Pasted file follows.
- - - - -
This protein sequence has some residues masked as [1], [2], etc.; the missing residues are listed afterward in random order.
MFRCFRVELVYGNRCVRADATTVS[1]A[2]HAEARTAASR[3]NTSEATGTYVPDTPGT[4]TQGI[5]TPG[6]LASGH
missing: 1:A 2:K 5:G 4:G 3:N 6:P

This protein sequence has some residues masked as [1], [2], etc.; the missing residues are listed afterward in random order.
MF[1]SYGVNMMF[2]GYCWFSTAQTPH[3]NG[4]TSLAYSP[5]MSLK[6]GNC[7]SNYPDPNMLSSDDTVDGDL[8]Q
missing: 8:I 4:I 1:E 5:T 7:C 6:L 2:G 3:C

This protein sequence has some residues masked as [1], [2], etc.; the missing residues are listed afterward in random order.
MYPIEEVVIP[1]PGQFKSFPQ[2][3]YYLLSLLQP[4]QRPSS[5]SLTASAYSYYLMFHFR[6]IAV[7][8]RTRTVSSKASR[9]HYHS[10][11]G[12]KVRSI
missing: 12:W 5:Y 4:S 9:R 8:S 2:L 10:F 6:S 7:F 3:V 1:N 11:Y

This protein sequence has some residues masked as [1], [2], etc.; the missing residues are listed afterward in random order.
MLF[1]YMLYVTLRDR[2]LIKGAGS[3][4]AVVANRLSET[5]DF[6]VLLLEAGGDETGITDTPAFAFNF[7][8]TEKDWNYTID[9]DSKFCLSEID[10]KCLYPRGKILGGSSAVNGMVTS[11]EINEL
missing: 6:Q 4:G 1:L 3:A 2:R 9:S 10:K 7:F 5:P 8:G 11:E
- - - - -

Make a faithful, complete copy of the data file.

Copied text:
This protein sequence has some residues masked as [1], [2], etc.; the missing residues are listed afterward in random order.
MFRCFRVELVYGNRCVRADATTVS[1]A[2]HAEARTAASR[3]NTSEATGTYVPDTPGT[4]TQGI[5]TPG[6]LASGH
missing: 1:A 2:K 5:G 4:G 3:N 6:P

This protein sequence has some residues masked as [1], [2], etc.; the missing residues are listed afterward in random order.
MF[1]SYGVNMMF[2]GYCWFSTAQTPH[3]NG[4]TSLAYSP[5]MSLK[6]GNC[7]SNYPDPNMLSSDDTVDGDL[8]Q
missing: 8:I 4:I 1:E 5:T 7:C 6:L 2:G 3:C

This protein sequence has some residues masked as [1], [2], etc.; the missing residues are listed afterward in random order.
MYPIEEVVIP[1]PGQFKSFPQ[2][3]YYLLSLLQP[4]QRPSS[5]SLTASAYSYYLMFHFR[6]IAV[7][8]RTRTVSSKASR[9]HYHS[10][11]G[12]KVRSI
missing: 12:W 5:Y 4:S 9:R 8:S 2:L 10:F 6:S 7:F 3:V 1:N 11:Y

This protein sequence has some residues masked as [1], [2], etc.; the missing residues are listed afterward in random order.
MLF[1]YMLYVTLRDR[2]LIKGAGS[3][4]AVVANRLSET[5]DF[6]VLLLEAGGDETGITDTPAFAFNF[7][8]TEKDWNYTID[9]DSKFCLSEID[10]KCLYPRGKILGGSSAVNGMVTS[11]EINEL
missing: 6:Q 4:G 1:L 3:A 2:R 9:S 10:K 7:F 5:P 8:G 11:E